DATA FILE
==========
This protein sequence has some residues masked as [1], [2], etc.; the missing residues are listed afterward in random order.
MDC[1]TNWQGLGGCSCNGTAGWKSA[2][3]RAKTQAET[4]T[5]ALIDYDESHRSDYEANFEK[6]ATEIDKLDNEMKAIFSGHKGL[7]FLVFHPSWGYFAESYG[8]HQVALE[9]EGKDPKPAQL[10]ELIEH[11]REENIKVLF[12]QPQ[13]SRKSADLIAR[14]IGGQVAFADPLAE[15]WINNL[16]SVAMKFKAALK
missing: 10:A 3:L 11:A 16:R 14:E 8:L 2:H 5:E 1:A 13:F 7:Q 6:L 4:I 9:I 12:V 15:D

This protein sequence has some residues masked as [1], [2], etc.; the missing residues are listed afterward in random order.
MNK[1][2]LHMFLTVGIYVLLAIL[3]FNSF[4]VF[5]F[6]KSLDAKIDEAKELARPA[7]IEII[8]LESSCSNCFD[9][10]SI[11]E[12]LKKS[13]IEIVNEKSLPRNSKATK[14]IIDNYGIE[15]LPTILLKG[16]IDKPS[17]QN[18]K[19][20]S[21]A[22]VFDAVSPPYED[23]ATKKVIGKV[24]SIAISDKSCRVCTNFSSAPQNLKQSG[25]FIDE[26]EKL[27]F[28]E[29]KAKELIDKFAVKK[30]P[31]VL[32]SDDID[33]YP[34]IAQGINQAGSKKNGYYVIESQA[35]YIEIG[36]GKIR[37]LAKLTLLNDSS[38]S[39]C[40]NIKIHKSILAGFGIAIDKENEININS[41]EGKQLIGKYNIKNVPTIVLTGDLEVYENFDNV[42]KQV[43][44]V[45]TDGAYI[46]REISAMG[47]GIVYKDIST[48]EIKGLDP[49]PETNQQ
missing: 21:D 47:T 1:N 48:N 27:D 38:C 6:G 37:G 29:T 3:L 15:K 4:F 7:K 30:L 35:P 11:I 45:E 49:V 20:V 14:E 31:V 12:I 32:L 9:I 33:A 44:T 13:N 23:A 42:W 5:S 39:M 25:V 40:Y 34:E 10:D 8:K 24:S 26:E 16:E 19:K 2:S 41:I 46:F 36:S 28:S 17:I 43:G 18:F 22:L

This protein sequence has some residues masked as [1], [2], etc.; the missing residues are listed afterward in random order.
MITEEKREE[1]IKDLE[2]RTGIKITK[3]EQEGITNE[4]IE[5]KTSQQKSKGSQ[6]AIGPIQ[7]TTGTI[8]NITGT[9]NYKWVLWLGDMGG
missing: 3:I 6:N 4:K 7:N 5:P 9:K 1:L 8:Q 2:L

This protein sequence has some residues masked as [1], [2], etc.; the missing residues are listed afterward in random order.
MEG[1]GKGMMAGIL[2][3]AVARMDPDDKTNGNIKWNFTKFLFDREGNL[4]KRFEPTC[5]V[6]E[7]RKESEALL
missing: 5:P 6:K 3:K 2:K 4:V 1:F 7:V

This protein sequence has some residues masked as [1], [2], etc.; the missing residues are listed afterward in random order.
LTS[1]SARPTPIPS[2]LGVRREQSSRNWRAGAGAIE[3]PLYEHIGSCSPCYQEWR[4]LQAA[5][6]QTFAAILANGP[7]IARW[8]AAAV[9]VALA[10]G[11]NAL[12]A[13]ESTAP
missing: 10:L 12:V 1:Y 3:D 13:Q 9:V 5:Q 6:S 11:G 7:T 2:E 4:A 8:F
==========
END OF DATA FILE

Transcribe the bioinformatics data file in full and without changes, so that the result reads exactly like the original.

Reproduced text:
This protein sequence has some residues masked as [1], [2], etc.; the missing residues are listed afterward in random order.
MDC[1]TNWQGLGGCSCNGTAGWKSA[2][3]RAKTQAET[4]T[5]ALIDYDESHRSDYEANFEK[6]ATEIDKLDNEMKAIFSGHKGL[7]FLVFHPSWGYFAESYG[8]HQVALE[9]EGKDPKPAQL[10]ELIEH[11]REENIKVLF[12]QPQ[13]SRKSADLIAR[14]IGGQVAFADPLAE[15]WINNL[16]SVAMKFKAALK
missing: 10:A 3:L 11:A 16:R 14:E 8:L 2:H 5:E 1:A 13:F 7:Q 6:L 4:I 9:I 12:V 15:D

This protein sequence has some residues masked as [1], [2], etc.; the missing residues are listed afterward in random order.
MNK[1][2]LHMFLTVGIYVLLAIL[3]FNSF[4]VF[5]F[6]KSLDAKIDEAKELARPA[7]IEII[8]LESSCSNCFD[9][10]SI[11]E[12]LKKS[13]IEIVNEKSLPRNSKATK[14]IIDNYGIE[15]LPTILLKG[16]IDKPS[17]QN[18]K[19][20]S[21]A[22]VFDAVSPPYED[23]ATKKVIGKV[24]SIAISDKSCRVCTNFSSAPQNLKQSG[25]FIDE[26]EKL[27]F[28]E[29]KAKELIDKFAVKK[30]P[31]VL[32]SDDID[33]YP[34]IAQGINQAGSKKNGYYVIESQA[35]YIEIG[36]GKIR[37]LAKLTLLNDSS[38]S[39]C[40]NIKIHKSILAGFGIAIDKENEININS[41]EGKQLIGKYNIKNVPTIVLTGDLEVYENFDNV[42]KQV[43][44]V[45]TDGAYI[46]REISAMG[47]GIVYKDIST[48]EIKGLDP[49]PETNQQ
missing: 21:D 47:T 1:N 48:N 27:D 38:C 6:G 37:G 29:T 3:L 15:K 4:F 7:K 30:L 35:P 11:I 45:E 49:V 20:V 14:E 31:V 12:I 32:L 9:I 33:A 44:T 13:N 23:A 42:W 5:S 39:M 25:V 40:Y 34:E 10:D 8:K 24:S 26:E 16:E 19:K 2:S 41:I 46:F 36:S 28:S 17:I 43:G 18:F 22:L

This protein sequence has some residues masked as [1], [2], etc.; the missing residues are listed afterward in random order.
MITEEKREE[1]IKDLE[2]RTGIKITK[3]EQEGITNE[4]IE[5]KTSQQKSKGSQ[6]AIGPIQ[7]TTGTI[8]NITGT[9]NYKWVLWLGDMGG
missing: 3:I 6:N 4:K 7:N 5:P 9:K 1:L 8:Q 2:L

This protein sequence has some residues masked as [1], [2], etc.; the missing residues are listed afterward in random order.
MEG[1]GKGMMAGIL[2][3]AVARMDPDDKTNGNIKWNFTKFLFDREGNL[4]KRFEPTC[5]V[6]E[7]RKESEALL
missing: 5:P 6:K 3:K 2:K 4:V 1:F 7:V

This protein sequence has some residues masked as [1], [2], etc.; the missing residues are listed afterward in random order.
LTS[1]SARPTPIPS[2]LGVRREQSSRNWRAGAGAIE[3]PLYEHIGSCSPCYQEWR[4]LQAA[5][6]QTFAAILANGP[7]IARW[8]AAAV[9]VALA[10]G[11]NAL[12]A[13]ESTAP
missing: 10:L 12:V 1:Y 3:D 13:Q 9:V 5:Q 6:S 11:G 7:T 2:E 4:A 8:F